When you want to buy trainers like Airmax 95, you usually have a brand in mind or are looking for a modern design that comes with some hi-tech additions such as Air-cushioned midsoles. What you probably consider last, is how much a pair of trainers weigh.
However, this can be important, depending on what you want the sports shoes for. If you want a shoe for 5 a side football on AstroTurf, then you need a lightweight aerodynamic shoe, that will keep you spring-heeled, and help you ride those tackles and pick out those passes.
Runners cannot afford to have very heavy trainers either, but they do need extra padding to protect their feet. Running shoes are developed to be light as well, but the padding does add some bulk to them, making them the heaviest of all the trainers.
Trainers need to offer comfort and support; however, they must also give feet protection from impacts such as those created by running, jumping, or kicking a ball. This means that the best materials that can act as shock absorbers, need to be integrated with the rest of the design that makes the shoe waterproof and stylish to wear. Rubber, leather, and foam are all needed to create a trainer that won’t rip or fall apart when put under the stresses and strains of day-to-day activities, let alone those involved whilst playing competitive sports.
Trainers are developed with built-in features that allow for flexibility, stability, cushioning, and breathability and this creates different cushioning ratings from trainer to trainer.
Cushion Levels Explained
The cushion level of a trainer and more especially running shoes determines their weight. Cushion level 5 is the top level of cushioning that technology can provide, and trainers with this level of cushioning are ideal for those who rack up numerous hours of sporting activity every week. Even marathon runners can benefit from a level 5 cushioned trainer. These also help keep feet supported but are light enough to run extreme distances with.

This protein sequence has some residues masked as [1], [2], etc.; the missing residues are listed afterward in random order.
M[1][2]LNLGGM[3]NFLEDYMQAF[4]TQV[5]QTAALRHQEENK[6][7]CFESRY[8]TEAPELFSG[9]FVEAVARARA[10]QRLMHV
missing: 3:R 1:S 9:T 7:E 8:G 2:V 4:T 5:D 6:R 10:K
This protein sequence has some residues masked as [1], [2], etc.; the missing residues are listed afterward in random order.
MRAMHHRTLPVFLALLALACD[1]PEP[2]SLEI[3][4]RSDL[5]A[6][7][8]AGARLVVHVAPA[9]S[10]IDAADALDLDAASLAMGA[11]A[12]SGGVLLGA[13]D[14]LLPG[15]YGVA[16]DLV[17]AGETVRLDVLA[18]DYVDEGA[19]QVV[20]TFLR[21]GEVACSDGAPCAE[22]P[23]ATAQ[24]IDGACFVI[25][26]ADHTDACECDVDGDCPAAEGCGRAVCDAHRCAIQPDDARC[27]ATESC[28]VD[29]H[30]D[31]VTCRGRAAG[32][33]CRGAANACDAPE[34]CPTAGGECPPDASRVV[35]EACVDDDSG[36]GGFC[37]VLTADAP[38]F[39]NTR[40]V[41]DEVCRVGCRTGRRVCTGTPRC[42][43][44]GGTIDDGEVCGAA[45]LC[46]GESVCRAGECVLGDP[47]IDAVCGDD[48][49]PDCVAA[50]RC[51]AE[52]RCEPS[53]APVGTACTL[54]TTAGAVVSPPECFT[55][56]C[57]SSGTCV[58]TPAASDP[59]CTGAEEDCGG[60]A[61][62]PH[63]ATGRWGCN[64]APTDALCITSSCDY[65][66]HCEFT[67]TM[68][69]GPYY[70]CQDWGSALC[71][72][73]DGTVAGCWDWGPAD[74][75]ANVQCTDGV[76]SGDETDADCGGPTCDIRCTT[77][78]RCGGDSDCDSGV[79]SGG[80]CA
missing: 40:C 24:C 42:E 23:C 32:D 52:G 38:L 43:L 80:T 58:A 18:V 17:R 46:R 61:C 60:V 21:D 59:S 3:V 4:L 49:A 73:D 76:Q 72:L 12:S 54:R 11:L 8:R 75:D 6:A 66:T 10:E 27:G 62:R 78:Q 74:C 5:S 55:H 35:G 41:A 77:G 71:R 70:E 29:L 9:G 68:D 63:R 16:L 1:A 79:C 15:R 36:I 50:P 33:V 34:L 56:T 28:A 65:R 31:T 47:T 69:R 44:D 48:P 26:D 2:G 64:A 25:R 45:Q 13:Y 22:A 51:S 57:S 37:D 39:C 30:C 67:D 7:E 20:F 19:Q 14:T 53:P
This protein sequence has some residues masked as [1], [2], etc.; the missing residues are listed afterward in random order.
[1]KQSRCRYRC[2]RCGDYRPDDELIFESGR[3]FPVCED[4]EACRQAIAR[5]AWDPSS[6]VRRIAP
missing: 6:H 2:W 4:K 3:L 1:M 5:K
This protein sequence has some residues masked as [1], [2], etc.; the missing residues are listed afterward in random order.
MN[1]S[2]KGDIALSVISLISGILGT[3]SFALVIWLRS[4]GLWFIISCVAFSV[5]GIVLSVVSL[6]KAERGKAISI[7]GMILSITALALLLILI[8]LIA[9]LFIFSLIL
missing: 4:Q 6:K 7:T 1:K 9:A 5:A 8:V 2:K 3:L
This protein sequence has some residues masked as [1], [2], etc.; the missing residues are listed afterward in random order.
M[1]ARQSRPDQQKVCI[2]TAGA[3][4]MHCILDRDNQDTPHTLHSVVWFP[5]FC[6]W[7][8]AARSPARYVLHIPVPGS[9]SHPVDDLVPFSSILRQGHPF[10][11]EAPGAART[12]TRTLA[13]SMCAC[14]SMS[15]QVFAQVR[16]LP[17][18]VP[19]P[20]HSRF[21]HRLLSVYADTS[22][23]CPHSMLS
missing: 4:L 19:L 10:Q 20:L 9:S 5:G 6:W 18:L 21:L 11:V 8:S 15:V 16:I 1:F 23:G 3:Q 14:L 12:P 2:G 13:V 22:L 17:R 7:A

- Level 4 cushioning is also specially developed for long distances, but these trainers are also good for daily 3 mile runs as well.
- Level 3 cushioned trainers are a little more lightweight and offer more flexibility and are ideal for professional runners, who need to feel like they are wearing a naturally fitting shoe.
- Level 2 cushioned trainers are lighter still but offer less cushioning, instead, the focus here is on allowing the foot to absorb more of the shock impact. This allows a better grip on a surface for faster running such as in sprint races.
- Level 1 cushioning creates the lightest of all trainers, making them the most flexible of all sports shoes. These shoes can make you feel barefoot, but they are best for tight ball control and intense training sessions.
The average trainer weighs around 0.8 kilos and shoes that fall into the lowest cushioning levels such as from 1 to 3, can be even lighter and this is because they have less padding which allows them to offer more flexibility. Hardcore running trainers that are ideal for long distances can be heavier due to the added padding needed to protect the runner’s feet.